Rome: While living in Rome from 1896-99, Hermon MacNeil made his studio in the Villa dell’ Aurora. There he put into bronze several myths and dances of the Moqui (Hopi) Indian tribes from his visits there in 1895. His first creation theReturn of the Snakes’, depicted a nude Indian running through the prickly-pear cactus carrying two handfuls of rattlesnakes. (1897 “The Moqui Runner” Modeled 1896, Cast 1897).  This Indian priest, having used the snakes in a tribal ceremony to pray for rain to save the crops, is running down the mesa to free the snakes so that they may convey the prayers for rain to heaven.  (The concept later became the subject of  his 1931 Society of Medalists Commemorative (Issue #3). During his time in Rome he also sculpted The Sun Vow,’ the piece for which he became most famous and most often remembered.  There in the hallowed cultural dominance of millennia of Geeco-Roman art, MacNeil chose to give sculptural life to his memories of the American Native West. 

American Sculptor:  At the turn of the century MacNeil was back in the states, bringing with him his fame from achievements in Europe and growing recognition in the United. States. Settling in New York City, Queens, College Point, he build a home and studio.  For the next five decades he focused on the many commissions he received for exhibitions throughout the states as well as private sales of his works.
Expositions:
His handy works were entered into the Pan-American Exposition in Buffalo (1901); the Charleston Exposition in South Carolina (1902); the Louisiana Purchase Exposition in St. Louis (1904); the Lewis and Clark Exposition in Portland, Oregon (1905); and the Pan-Pacific Exposition in San Francisco (1915).  
Coins & Medals:
He sculpted the Pan-American Exposition Medal (1901), the Standing Liberty Quarter (1916), and the Society of Medalists #3 (Prayer for Rain, 1931).  
Buildings & Monuments:  
He made many building sculptures for these expositions, a few of which still remain.  For the 1904 Fair he worked with architect Case Gilbert on the Palace of Fine Arts (now the home of the Saint Louis Art Museum).  It contains three of his bas relief panels above the doors.  Decades later, Gilbert, had MacNeil sculpt the East Pediment of the U. S. Supreme Court Building where Moses is the center of 11 figures.  Other public buildings bearing his works include the Connecticut Capitol (six statues), the Missouri Capitol (dozens of figures in a one hundred foot stone frieze), the Cook County Court House (two pairs of figures) and Marquette Buildings (four bronze panels per the entrances).  The Pony Express statue in Saint Joseph Missouri (1940) was probably his last work completed in his 74 year of life.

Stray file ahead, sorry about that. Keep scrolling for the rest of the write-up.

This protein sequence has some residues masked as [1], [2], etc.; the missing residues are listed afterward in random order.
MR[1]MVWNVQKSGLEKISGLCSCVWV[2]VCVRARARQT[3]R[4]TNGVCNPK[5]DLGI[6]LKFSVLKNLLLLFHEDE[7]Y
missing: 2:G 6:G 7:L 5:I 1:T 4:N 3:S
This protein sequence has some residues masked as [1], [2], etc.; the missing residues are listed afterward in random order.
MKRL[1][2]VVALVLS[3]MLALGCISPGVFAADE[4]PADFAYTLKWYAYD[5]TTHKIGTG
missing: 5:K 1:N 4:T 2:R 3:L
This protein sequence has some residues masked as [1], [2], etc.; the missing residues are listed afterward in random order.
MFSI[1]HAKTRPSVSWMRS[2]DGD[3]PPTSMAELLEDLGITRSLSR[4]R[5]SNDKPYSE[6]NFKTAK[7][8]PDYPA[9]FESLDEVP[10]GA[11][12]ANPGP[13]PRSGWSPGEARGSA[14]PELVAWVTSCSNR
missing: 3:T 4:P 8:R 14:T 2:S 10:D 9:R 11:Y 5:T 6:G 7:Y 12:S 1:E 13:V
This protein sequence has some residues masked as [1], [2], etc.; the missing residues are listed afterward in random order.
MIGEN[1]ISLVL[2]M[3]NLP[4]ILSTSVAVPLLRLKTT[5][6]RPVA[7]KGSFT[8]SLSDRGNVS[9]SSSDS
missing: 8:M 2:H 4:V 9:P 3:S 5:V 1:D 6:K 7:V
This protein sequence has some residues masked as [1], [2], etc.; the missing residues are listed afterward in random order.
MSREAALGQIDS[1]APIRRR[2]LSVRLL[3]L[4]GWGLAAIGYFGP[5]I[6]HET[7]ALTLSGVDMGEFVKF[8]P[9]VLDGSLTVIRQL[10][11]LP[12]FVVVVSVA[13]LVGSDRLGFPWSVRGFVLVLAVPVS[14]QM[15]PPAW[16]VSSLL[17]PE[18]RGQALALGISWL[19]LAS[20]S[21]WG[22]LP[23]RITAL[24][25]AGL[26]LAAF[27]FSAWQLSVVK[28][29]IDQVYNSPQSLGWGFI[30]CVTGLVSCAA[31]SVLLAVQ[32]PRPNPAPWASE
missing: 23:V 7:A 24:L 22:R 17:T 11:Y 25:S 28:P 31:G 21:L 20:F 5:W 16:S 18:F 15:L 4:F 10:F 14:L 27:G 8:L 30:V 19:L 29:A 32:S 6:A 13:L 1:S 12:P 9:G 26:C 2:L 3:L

“The Pony Express” (1940) by H. A. MacNeil; St. Joseph, MO (photo by Dan Leininger)


A highly successful and creative sculptor/artist, MacNeil died at age eighty-one in his home/studio on Long Island Sound where he had worked for forty-seven years.

VISIT this Website:  

Launched in April 2010, this Gallery celebrates Hermon Atkins MacNeil, American sculptor. Trained in the Beaux Arts School of Paris, he led a generation of American sculptors to capture many fading Native American images in the realism of this classic style. He designed and sculpted for World’s Fairs, public monuments (see links below), coins, and buildings across to country.
We, here at HermonAtkinsMacNeil.com, celebrate his work daily.
We have designated each February as “MacNeil Month” to honor his birth.

Enjoy over 100 stories of H. A. MacNeil’s work and life here, on-site, in your area, on vacation, wherever…

  • — Google Maps show location of sculptures!
  • — Click on list of “Public Sculptures of H.A.MacNeil” to see photos.
  • — Study & Leave COMMENTS at the bottom of any Posting.
  • — All in one cyber-space you can Celebrate a lifetime of art

A list of over forty web links to “Sculptures of Hermon Atkins MacNeil” can be found (to your right) or at  https://hermonatkinsmacneil.com/.  


This page is adapted from the following sources:
  1. www.nygardgallery.com at:http://www.fada.com/browse_by_artist.html?gallery_no=26&artist=3522&bio=1 
  2. Holden, Jean Stansbury (October 1907). “The Sculptors MacNeil“. The World’s Work: A History of Our TimeXIV: 9403–9419.
  3. Hermon Atkins MacNeil –  Wikipedia.org
  4. Daniel Neil Leininger.  This website: https://hermonatkinsmacneil.com/   ]
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WHAT YOU FIND HERE.

Nearby or far away, there is no ONE place to go and appreciate this wide range of art pieces. Located in cities from east to west coast, found indoors and out, public and hidden, these creations point us toward the history and values in which our lives as Americans have taken root.

Webmaster: Daniel Neil Leininger ~ HAMacNeil@gmail.com
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COME BACK & WATCH US GROW

WE DESIRE YOUR DIGITAL PHOTOS – Suggestions

1. Take digital photos of the entire work from several angles, including the surroundings.
2. Take close up photos of details that capture your imagination.
3. Look for MacNeil’s signature, often on bronze works. Photograph it too! See examples above.
4. Please, include a photo of yourself and/or those with you standing beside the work.
5. Add your comments or a blog of your adventure. It adds personal interest for viewers.
6. Send photos to HAMacNeil@gmail.com Contact me there with any questions. ~~ Webmaster